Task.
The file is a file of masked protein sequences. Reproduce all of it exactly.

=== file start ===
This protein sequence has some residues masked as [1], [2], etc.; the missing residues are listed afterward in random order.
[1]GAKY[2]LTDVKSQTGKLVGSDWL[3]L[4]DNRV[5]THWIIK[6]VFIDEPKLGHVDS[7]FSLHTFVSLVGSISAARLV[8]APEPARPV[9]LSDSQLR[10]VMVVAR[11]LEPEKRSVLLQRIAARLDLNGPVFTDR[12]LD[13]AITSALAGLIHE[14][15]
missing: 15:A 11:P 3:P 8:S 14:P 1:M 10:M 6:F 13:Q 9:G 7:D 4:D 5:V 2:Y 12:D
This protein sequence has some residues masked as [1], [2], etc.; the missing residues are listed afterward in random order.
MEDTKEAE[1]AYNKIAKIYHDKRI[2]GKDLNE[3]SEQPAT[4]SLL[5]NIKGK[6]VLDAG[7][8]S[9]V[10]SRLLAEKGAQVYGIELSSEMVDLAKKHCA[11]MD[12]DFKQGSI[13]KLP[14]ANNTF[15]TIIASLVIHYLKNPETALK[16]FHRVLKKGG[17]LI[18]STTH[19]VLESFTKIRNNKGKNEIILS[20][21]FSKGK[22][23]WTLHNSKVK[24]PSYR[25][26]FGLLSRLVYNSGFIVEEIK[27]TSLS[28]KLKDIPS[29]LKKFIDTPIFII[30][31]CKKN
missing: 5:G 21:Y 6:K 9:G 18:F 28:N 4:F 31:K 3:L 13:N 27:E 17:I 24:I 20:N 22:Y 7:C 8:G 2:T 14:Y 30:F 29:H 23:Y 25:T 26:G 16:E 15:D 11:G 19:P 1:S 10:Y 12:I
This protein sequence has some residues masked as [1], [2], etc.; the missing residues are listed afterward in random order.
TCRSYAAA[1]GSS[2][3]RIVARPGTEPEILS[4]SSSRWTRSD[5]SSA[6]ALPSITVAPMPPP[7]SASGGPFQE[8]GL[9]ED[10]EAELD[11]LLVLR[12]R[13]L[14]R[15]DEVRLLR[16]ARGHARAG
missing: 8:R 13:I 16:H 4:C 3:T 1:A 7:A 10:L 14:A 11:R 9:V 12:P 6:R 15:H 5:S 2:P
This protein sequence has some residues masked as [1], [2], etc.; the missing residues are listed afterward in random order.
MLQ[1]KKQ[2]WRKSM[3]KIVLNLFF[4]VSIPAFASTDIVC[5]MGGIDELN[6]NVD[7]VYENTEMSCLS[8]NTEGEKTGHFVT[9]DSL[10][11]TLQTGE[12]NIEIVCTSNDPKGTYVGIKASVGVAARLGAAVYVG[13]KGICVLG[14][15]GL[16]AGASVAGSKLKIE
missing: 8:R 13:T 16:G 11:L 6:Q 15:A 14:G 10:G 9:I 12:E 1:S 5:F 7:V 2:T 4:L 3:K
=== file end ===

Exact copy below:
This protein sequence has some residues masked as [1], [2], etc.; the missing residues are listed afterward in random order.
[1]GAKY[2]LTDVKSQTGKLVGSDWL[3]L[4]DNRV[5]THWIIK[6]VFIDEPKLGHVDS[7]FSLHTFVSLVGSISAARLV[8]APEPARPV[9]LSDSQLR[10]VMVVAR[11]LEPEKRSVLLQRIAARLDLNGPVFTDR[12]LD[13]AITSALAGLIHE[14][15]
missing: 15:A 11:P 3:P 8:S 14:P 1:M 10:M 6:F 13:Q 9:G 7:D 4:D 5:V 2:Y 12:D
This protein sequence has some residues masked as [1], [2], etc.; the missing residues are listed afterward in random order.
MEDTKEAE[1]AYNKIAKIYHDKRI[2]GKDLNE[3]SEQPAT[4]SLL[5]NIKGK[6]VLDAG[7][8]S[9]V[10]SRLLAEKGAQVYGIELSSEMVDLAKKHCA[11]MD[12]DFKQGSI[13]KLP[14]ANNTF[15]TIIASLVIHYLKNPETALK[16]FHRVLKKGG[17]LI[18]STTH[19]VLESFTKIRNNKGKNEIILS[20][21]FSKGK[22][23]WTLHNSKVK[24]PSYR[25][26]FGLLSRLVYNSGFIVEEIK[27]TSLS[28]KLKDIPS[29]LKKFIDTPIFII[30][31]CKKN
missing: 5:G 21:Y 6:K 9:G 18:F 28:N 4:F 31:K 3:L 13:N 27:E 17:I 24:I 20:N 22:Y 7:C 8:G 2:T 14:Y 30:F 29:H 23:Y 25:T 26:G 16:E 15:D 11:G 19:P 1:S 10:Y 12:I
This protein sequence has some residues masked as [1], [2], etc.; the missing residues are listed afterward in random order.
TCRSYAAA[1]GSS[2][3]RIVARPGTEPEILS[4]SSSRWTRSD[5]SSA[6]ALPSITVAPMPPP[7]SASGGPFQE[8]GL[9]ED[10]EAELD[11]LLVLR[12]R[13]L[14]R[15]DEVRLLR[16]ARGHARAG
missing: 8:R 13:I 16:H 4:C 3:T 1:A 7:A 10:L 14:A 11:R 9:V 12:P 6:R 15:H 5:S 2:P
This protein sequence has some residues masked as [1], [2], etc.; the missing residues are listed afterward in random order.
MLQ[1]KKQ[2]WRKSM[3]KIVLNLFF[4]VSIPAFASTDIVC[5]MGGIDELN[6]NVD[7]VYENTEMSCLS[8]NTEGEKTGHFVT[9]DSL[10][11]TLQTGE[12]NIEIVCTSNDPKGTYVGIKASVGVAARLGAAVYVG[13]KGICVLG[14][15]GL[16]AGASVAGSKLKIE
missing: 8:R 13:T 16:G 11:L 6:Q 15:A 14:G 10:G 9:I 12:E 1:S 5:F 7:V 2:T 4:L 3:K